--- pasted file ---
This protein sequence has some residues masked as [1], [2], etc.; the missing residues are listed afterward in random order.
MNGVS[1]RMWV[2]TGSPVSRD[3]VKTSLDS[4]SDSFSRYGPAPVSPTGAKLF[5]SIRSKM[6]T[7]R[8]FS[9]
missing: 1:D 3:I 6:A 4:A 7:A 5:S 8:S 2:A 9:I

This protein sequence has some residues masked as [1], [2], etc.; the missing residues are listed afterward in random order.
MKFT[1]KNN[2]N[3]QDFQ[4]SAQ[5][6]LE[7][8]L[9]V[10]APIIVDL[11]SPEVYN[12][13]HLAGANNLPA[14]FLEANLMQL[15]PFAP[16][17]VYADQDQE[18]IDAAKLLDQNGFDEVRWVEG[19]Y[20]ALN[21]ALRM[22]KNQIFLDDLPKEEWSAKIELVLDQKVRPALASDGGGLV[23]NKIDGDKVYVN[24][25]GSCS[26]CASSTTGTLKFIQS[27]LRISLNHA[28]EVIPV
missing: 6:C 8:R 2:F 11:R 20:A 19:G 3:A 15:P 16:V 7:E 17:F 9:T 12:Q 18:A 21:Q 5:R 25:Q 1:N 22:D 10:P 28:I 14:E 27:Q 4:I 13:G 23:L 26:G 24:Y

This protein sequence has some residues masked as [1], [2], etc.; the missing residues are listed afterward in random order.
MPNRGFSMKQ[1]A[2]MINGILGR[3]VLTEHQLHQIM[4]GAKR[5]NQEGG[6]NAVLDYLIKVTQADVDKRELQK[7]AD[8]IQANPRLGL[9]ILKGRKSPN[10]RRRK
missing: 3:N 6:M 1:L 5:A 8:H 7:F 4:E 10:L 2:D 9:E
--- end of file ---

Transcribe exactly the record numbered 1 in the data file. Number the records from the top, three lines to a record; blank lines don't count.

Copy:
This protein sequence has some residues masked as [1], [2], etc.; the missing residues are listed afterward in random order.
MNGVS[1]RMWV[2]TGSPVSRD[3]VKTSLDS[4]SDSFSRYGPAPVSPTGAKLF[5]SIRSKM[6]T[7]R[8]FS[9]
missing: 1:D 3:I 6:A 4:A 7:A 5:S 8:S 2:A 9:I